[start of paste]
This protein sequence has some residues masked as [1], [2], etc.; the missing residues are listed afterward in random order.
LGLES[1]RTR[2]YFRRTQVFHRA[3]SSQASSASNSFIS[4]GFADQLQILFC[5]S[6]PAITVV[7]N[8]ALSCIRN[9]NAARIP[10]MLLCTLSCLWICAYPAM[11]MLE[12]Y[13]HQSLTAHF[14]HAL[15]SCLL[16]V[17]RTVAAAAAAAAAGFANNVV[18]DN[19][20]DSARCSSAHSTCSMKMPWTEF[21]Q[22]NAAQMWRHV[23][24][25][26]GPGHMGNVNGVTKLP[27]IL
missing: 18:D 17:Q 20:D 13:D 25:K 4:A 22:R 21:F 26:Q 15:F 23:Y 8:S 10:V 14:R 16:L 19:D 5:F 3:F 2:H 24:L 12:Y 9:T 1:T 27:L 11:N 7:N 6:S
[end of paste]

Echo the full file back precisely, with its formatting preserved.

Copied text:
This protein sequence has some residues masked as [1], [2], etc.; the missing residues are listed afterward in random order.
LGLES[1]RTR[2]YFRRTQVFHRA[3]SSQASSASNSFIS[4]GFADQLQILFC[5]S[6]PAITVV[7]N[8]ALSCIRN[9]NAARIP[10]MLLCTLSCLWICAYPAM[11]MLE[12]Y[13]HQSLTAHF[14]HAL[15]SCLL[16]V[17]RTVAAAAAAAAAGFANNVV[18]DN[19][20]DSARCSSAHSTCSMKMPWTEF[21]Q[22]NAAQMWRHV[23][24][25][26]GPGHMGNVNGVTKLP[27]IL
missing: 18:D 17:Q 20:D 13:D 25:K 4:A 22:R 21:F 26:Q 15:F 23:Y 8:S 10:V 14:R 16:L 19:D 5:F 3:F 2:H 24:L 12:Y 9:T 1:T 27:L 11:N 7:N 6:S